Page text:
The long-awaited interaction with N.T. Wright arrives November 1. I had the privilege of reading this book in draft form about nine months ago and found it to be a terrific blend of academic rigor and pastoral warmth. One of the many things I love about John Piper is his ability to clearly and compellingly answer the “so what?” question that lurks behind some of the more technical and theologically challenging issues of our day. And if ever there was a such an issue, this is it. So in the spirit of Dr. Piper, I’ll attempt a brief, Theology 101-level explanation on why this book is timely and important.
Update: John Piper–The Future of Justification: A Response to N. T. Wright is now available at 33% off the cover price.
Historically, Protestants have believed that the moment a person placed his or her faith in Jesus Christ (as the God-man who lived and died as a substitute for sinners), that individual received the righteousness of Jesus Christ. This righteousness is “imputed” or transferred to their account. From then on, God looks upon the person as possessing the very righteousness of Jesus Christ. N.T. Wright has joined others in making light of this notion with quips such as “… it makes no sense that the judge [God] imputes, imparts, bequeaths, conveys or otherwise transfers his righteousness to either the plaintiff or the defendant. Righteousness is not an object, a substance or gas that can be passed across the courtroom.” This book is Pastor Piper’s response. What’s at stake? The basis of our acceptance before God. Do the good works performed by believers through the aid of the Holy Spirit in some way contribute to (or secure) our right standing with God, or are they the evidence that we already have a right standing with God? Among other things, this has implications for a believer’s assurance of salvation.
I highly, highly recommend this book. Here are some blurbs:
“John Piper’s challenging yet courteous book takes issue with Tom Wright regarding Paul’s teaching on justification. This serious critique deserves to be read by all who want to understand more fully God’s righteousness in Christ and his justifying the ungodly.”
Peter T. O’Brien, Senior Research Fellow, Moore Theological College, Sydney, Australia
“The so-called ‘New Perspective on Paul’ has stirred up enormous controversy. The issues are not secondary, and, pastor that he is, John Piper will not allow believers to put their trust in anyone or anything other than the crucified and resurrected Savior.”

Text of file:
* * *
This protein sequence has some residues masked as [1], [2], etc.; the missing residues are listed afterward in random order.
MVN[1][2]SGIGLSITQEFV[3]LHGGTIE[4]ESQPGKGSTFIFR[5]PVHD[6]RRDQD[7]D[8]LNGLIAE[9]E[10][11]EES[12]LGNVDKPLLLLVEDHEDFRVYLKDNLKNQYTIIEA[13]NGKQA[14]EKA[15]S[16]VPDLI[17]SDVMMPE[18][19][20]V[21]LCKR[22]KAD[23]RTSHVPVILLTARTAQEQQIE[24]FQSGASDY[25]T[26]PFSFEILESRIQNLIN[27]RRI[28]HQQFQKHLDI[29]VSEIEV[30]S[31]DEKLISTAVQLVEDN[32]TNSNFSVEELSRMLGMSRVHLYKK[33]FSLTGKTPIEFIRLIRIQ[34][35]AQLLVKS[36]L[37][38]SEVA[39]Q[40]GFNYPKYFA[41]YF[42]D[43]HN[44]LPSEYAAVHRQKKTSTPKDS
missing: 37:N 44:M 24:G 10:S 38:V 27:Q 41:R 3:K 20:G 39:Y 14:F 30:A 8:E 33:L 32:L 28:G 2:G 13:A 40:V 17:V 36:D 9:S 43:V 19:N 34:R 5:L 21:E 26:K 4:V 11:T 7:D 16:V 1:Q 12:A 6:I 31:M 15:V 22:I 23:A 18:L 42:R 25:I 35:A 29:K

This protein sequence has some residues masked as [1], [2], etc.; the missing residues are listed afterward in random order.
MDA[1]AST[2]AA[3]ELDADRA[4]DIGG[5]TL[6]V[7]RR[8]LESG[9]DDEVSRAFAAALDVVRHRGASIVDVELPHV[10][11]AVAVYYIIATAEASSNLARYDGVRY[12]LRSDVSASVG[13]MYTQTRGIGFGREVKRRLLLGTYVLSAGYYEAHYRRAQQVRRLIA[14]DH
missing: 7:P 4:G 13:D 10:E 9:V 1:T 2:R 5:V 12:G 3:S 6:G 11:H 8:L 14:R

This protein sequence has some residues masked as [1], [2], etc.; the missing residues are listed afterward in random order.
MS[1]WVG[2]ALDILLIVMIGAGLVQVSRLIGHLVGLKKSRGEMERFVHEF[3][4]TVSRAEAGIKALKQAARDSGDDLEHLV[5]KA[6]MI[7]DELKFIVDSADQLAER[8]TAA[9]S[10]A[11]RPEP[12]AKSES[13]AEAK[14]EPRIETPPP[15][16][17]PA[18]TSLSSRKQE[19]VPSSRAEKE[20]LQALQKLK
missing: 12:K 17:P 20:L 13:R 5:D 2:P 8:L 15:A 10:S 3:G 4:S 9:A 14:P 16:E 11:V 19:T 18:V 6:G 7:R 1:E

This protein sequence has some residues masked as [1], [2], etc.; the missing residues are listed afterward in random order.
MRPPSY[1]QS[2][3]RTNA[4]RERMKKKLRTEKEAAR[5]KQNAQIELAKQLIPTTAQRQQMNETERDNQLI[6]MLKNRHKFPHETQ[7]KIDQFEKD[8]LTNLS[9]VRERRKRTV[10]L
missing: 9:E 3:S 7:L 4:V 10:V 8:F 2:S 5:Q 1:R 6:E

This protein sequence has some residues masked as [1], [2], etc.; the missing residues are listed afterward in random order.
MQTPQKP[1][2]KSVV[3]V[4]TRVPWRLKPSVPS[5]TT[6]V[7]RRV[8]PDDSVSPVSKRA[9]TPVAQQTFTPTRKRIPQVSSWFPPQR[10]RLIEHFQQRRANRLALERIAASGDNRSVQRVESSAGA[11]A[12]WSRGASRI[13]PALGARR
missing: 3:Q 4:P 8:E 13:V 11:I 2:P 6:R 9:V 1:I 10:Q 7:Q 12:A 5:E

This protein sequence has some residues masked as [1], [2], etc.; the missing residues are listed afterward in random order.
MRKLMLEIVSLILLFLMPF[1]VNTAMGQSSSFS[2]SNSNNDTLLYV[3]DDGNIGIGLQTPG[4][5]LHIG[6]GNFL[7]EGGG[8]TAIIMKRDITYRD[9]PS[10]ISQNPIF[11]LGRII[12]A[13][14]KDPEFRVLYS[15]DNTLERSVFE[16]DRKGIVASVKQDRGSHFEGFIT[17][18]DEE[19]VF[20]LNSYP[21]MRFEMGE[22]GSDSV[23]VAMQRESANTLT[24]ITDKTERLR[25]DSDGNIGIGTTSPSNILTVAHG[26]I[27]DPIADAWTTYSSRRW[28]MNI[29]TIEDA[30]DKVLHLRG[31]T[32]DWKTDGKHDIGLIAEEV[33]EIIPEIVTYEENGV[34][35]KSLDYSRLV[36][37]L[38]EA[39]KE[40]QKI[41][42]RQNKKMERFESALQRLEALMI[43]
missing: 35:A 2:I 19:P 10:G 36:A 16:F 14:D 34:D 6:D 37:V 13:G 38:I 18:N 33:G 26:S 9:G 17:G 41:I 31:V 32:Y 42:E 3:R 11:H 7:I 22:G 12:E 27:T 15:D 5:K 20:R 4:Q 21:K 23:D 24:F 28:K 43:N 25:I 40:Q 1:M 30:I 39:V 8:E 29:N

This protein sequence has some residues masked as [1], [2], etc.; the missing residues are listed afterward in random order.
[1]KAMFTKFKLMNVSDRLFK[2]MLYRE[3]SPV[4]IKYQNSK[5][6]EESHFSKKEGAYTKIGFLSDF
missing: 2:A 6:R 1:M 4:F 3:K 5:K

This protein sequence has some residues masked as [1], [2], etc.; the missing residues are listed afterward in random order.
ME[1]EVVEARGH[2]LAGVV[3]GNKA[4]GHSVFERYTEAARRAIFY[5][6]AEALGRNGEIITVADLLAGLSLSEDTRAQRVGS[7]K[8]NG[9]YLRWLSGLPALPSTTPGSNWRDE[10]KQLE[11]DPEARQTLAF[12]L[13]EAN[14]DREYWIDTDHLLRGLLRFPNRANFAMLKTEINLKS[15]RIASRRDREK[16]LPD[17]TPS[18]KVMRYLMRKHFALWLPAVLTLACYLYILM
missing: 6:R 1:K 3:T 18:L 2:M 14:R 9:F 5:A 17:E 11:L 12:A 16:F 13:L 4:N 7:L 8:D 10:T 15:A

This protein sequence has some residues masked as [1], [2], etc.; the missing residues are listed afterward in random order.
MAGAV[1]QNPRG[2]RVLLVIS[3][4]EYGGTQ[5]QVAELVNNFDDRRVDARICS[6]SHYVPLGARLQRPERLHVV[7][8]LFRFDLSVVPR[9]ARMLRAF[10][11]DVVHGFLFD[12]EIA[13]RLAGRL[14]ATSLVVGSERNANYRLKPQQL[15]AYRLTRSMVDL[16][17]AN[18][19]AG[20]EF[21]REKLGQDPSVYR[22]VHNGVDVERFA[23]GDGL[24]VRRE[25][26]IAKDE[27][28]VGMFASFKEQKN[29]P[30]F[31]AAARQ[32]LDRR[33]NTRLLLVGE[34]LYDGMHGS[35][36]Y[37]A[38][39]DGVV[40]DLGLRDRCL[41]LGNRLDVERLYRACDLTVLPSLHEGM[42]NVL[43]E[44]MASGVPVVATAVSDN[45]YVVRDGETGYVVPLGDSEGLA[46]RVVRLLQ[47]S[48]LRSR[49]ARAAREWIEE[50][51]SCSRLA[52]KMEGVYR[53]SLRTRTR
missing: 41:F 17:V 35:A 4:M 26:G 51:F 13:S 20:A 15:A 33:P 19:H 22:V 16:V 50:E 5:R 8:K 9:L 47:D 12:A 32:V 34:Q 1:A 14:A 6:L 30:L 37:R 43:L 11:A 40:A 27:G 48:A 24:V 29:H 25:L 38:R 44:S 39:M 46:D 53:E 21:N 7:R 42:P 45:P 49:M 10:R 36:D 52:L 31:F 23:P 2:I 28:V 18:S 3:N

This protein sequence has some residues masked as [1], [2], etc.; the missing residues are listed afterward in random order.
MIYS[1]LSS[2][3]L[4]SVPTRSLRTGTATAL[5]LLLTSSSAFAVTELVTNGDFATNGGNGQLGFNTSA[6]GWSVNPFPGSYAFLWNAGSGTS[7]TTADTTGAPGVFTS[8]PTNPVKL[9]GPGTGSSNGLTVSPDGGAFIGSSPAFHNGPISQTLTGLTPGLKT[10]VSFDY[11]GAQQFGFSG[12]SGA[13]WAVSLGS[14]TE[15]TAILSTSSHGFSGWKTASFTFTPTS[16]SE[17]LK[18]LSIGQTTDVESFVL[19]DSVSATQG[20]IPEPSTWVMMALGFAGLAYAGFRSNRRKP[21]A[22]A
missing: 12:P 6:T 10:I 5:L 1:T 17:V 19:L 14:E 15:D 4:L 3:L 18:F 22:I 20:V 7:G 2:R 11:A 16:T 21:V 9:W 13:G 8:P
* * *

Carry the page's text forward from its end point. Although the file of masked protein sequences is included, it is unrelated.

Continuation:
D. A. Carson, Research Professor of New Testament, Trinity Evangelical Divinity School
“In this captivating book John Piper defends the truth that justification is the heart of the gospel. Wright’s views are presented with scrupulous fairness. I found this book to be not only doctrinally faithful but also spiritually strengthening.”
Thomas R. Schreiner, James Buchanan Harrison Professor of New Testament Interpretation, Southern Baptist Theological Seminary
“I am very grateful to John Piper, pastor-scholar par excellence, for helping me understand better the doctrines of justification and imputation. Tom Wright’s interpretation of key biblical passages on the topic has some major problems, and Piper exposes many of them with great wisdom and skill.”
Andreas Köstenberger, Professor of New Testament and Director of PhD/ThM Studies, Southeastern Baptist Theological Seminary; Founder, Biblical Foundations (www.biblicalfoundations.org)
“Piper’s look at justification does this with a superb tone and a careful presentation of his case. Piper has put us in a position to hear both sides of the debate and understand what is at stake. Be prepared to be sharpened by a careful dialogue about what justification is.”
Darrell Bock, Research Professor of NT Studies, Dallas Theological Seminary
“John Piper addresses a matter of crucial importance for the church, with a clear-headed command of the issues involved. By writing this book he has done us all, including N. T. Wright, a great favor.”
Richard B. Gaffin, Charles Krahe Professor of Biblical and Systematic Theology, Westminster Theological Seminary
Related: An Interview with John Piper about The Future of Justification, thoughts from John Piper on When Does God Become 100% For Us?